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And in the South West: A government promise to tackle the crisis in
care for the elderly. But the Prime Minister still isn't saying exactly
Apology for the loss of subtitles for 2549 seconds
Hello and welcome to Sunday Politics in the South West.
And for I am joined by Neil Parish, the Conservative MP for Tiverton
and Honiton and Jude Robinson, who sits in solitary splendour as
Cornwall's only Labour councillor. Until this year's elections at
least. Welcome back to both of you. This week the Planning Minister
admitted he is happy to bribe councils to build houses on
greenfield sites. And if it turns out they are above bribery, it is
clear he is happy to force them. they build more houses, which will
help their children have somewhere to grow up, they will get some
money that they can then spend on something for the community. If
they get a few hundred �1,000, they can open up local parks and open up
a community park. If you get them at an incentive, they are more
likely to approve more development. The minister is being called the
terror of Middle England. What do you make of this? We have to give
people a choice. If we can encourage them to take some
development in the little villages where some properties would be most
acceptable, the idea is to encourage them to go for it. We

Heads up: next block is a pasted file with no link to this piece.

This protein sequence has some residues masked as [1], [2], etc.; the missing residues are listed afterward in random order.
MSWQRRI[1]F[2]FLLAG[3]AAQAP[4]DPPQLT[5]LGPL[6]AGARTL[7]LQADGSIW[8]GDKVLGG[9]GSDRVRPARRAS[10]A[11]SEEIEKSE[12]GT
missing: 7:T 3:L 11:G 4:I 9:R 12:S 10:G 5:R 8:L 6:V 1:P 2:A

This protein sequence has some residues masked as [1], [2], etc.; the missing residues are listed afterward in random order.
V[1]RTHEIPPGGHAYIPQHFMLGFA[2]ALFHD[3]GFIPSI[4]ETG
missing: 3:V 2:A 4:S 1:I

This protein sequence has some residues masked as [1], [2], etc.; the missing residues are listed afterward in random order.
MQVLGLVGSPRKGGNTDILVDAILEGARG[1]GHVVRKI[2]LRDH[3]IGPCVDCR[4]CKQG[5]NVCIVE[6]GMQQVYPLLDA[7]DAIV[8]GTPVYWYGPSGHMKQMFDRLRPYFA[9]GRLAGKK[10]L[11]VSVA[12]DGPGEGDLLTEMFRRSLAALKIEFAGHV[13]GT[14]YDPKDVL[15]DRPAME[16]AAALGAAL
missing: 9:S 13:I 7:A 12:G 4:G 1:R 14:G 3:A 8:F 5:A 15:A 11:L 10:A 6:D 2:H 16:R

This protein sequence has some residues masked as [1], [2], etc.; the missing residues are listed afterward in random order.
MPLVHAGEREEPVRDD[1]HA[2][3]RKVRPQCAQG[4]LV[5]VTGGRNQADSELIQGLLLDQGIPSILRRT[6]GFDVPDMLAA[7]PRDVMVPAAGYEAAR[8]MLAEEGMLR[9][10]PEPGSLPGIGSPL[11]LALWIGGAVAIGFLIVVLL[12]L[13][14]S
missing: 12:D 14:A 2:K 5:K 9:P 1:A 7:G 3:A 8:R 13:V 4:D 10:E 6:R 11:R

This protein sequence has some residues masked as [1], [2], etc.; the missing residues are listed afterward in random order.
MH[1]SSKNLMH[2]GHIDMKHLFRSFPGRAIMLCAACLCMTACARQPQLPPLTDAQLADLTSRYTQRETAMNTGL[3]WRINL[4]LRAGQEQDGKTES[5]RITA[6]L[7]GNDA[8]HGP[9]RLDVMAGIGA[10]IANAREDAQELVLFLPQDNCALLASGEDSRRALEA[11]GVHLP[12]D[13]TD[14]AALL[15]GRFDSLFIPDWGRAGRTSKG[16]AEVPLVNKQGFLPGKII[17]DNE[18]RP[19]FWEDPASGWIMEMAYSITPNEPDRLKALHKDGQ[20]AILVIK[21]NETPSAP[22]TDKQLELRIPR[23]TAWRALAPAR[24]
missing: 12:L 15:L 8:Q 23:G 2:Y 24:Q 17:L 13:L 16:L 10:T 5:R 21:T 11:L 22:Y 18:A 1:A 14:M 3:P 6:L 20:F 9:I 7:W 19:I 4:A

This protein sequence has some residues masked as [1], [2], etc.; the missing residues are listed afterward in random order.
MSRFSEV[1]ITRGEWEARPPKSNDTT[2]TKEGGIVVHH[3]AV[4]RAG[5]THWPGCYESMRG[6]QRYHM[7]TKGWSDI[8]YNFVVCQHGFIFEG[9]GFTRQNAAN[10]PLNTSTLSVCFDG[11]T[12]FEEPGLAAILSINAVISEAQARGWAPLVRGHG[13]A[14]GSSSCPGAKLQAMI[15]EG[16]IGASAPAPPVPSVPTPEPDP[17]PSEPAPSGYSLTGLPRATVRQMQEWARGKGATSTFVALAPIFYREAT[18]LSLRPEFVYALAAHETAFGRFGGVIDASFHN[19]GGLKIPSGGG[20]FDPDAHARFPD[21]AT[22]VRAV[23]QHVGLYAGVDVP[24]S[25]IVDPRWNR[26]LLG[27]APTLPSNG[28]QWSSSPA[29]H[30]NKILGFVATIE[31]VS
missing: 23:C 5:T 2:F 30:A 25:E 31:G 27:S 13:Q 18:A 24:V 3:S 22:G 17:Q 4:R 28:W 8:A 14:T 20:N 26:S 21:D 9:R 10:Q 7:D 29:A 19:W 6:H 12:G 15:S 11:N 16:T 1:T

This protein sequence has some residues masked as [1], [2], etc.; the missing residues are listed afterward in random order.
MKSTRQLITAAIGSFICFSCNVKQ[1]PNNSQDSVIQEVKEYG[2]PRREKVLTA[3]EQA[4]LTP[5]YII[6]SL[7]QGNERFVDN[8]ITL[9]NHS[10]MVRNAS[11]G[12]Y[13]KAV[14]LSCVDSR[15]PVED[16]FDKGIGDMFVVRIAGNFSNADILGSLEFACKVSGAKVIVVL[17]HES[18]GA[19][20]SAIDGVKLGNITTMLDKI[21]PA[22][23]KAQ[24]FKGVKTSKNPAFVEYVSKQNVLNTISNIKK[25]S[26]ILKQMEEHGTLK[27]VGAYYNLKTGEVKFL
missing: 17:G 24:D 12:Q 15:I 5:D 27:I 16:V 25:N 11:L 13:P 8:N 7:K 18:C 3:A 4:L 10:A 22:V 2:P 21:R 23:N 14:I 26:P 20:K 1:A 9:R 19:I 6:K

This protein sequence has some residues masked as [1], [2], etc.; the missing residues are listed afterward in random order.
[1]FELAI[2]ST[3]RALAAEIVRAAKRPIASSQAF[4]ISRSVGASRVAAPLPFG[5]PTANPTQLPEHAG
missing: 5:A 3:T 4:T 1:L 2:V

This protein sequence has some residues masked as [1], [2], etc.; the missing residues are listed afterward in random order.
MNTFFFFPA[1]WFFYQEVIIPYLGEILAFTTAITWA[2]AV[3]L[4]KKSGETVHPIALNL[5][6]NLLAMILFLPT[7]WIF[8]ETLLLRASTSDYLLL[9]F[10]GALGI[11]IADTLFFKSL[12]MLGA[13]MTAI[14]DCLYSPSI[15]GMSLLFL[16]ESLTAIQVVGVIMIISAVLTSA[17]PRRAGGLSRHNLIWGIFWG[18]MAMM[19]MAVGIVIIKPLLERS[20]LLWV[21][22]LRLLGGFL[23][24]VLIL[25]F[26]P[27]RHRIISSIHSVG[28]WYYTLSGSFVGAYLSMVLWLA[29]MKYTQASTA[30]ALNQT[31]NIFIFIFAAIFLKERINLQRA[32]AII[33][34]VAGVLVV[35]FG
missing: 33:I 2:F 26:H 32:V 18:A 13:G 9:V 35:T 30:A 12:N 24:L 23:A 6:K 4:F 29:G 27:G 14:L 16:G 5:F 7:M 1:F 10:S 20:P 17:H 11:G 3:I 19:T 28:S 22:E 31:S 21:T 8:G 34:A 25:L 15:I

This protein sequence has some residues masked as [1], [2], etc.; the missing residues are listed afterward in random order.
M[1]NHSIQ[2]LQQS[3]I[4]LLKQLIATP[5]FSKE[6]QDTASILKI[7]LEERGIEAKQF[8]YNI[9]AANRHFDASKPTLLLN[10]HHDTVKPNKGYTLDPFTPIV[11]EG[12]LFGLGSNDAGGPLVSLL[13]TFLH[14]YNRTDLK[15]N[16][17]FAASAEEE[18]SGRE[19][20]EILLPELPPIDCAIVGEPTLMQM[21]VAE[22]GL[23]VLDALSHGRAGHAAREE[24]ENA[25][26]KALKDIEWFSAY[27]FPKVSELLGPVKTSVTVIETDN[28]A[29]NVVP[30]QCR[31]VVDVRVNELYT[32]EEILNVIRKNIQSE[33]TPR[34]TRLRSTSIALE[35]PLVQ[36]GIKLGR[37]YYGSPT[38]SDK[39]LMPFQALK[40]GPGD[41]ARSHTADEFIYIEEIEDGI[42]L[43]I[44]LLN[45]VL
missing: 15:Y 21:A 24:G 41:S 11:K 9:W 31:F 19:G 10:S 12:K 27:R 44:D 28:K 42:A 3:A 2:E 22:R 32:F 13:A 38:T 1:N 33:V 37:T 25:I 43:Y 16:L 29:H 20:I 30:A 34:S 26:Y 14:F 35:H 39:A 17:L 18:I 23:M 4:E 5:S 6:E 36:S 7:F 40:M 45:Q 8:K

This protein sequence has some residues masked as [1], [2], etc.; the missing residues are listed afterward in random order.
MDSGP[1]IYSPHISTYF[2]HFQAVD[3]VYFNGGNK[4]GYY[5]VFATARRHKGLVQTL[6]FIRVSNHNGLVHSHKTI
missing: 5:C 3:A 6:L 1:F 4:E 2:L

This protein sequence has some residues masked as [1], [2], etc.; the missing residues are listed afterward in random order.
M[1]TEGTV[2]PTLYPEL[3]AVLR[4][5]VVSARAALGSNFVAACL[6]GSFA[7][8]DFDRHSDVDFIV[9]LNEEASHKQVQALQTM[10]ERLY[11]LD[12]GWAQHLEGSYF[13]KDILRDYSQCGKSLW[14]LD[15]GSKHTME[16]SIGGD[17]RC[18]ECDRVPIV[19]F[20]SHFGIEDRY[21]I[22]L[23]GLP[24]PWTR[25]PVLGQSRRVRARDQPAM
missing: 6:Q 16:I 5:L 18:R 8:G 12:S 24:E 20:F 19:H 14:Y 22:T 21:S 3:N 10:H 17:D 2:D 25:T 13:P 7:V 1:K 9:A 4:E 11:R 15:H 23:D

have got people always objecting at the moment. By at the government
will take away the local discretion. But the whole idea is to... It is
better off being a straight forward and going for something that you
want to see happen rather than force something. But when the
Conservatives were in opposition, he went on about how Labour were
forcing houses on people and you are essentially doing the same
thing. If the local authorities do not come up with a number you think
is a bright... I still think there are villages that could do with
some houses and if we can get people to agree with them it would
be much better if they go for it. We have to give people incentives.
People always say they want affordable homes until we want to
put them in a particular spot. They have to be given encouragement.
Jude, are you a plodding them for getting on with what you did not?
You were effectively doing this with your strategies. We asked the
Government to come up with target areas. What we have not done is
what the Conservative government is doing, giving the power to
developers to say we're the Houses will go, by -- to say where the
houses will go, by developing a framework. There is a great unease
about the the countryside as people see it. The people who really need
the houses are not the people who are getting them. How do you make
houses really affordable? We keep going around endless loop of
affordable housing, and actually, people who really need housing
cannot afford it at all. Affordable homes have to be properties to rent
more than to buy, because they are only affordable once. I think we
can have these schemes and I am working on that. We will have to
leave that for now. For years, governments have been saying that
something must be done to help the elderly pay for long-term care, and
on Monday, David Cameron said it again, to the December event of
those who had he would say how and when he might actually tackle the